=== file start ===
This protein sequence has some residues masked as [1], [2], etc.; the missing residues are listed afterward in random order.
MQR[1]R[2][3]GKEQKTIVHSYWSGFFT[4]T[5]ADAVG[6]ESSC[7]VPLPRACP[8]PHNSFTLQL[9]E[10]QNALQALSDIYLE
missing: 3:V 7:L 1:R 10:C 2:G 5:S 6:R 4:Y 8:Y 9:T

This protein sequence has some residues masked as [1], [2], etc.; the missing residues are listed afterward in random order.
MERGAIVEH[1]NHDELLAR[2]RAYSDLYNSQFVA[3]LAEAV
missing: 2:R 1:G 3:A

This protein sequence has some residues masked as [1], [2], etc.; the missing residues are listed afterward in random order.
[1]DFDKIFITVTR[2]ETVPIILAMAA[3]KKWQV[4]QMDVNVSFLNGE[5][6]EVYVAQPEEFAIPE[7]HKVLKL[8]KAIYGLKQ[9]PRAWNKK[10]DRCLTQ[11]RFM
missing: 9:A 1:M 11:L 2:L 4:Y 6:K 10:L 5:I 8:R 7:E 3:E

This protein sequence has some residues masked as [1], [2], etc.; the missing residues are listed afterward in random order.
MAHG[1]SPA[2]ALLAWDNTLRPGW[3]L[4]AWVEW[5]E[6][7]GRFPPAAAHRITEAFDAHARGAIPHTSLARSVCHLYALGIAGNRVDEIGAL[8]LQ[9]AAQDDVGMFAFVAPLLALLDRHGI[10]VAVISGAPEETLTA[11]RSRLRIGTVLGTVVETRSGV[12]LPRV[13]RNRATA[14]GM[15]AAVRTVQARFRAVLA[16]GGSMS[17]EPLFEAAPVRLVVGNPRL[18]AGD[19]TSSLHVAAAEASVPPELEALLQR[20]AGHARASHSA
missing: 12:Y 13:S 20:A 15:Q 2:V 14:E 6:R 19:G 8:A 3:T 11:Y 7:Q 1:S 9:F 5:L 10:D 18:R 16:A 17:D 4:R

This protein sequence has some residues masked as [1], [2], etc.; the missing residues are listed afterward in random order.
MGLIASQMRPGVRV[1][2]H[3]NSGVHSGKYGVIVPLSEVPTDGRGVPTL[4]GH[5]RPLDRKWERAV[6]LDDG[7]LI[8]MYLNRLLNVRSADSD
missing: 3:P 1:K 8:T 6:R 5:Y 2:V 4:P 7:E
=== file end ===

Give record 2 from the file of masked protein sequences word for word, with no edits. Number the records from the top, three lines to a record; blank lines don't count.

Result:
This protein sequence has some residues masked as [1], [2], etc.; the missing residues are listed afterward in random order.
MERGAIVEH[1]NHDELLAR[2]RAYSDLYNSQFVA[3]LAEAV
missing: 2:R 1:G 3:A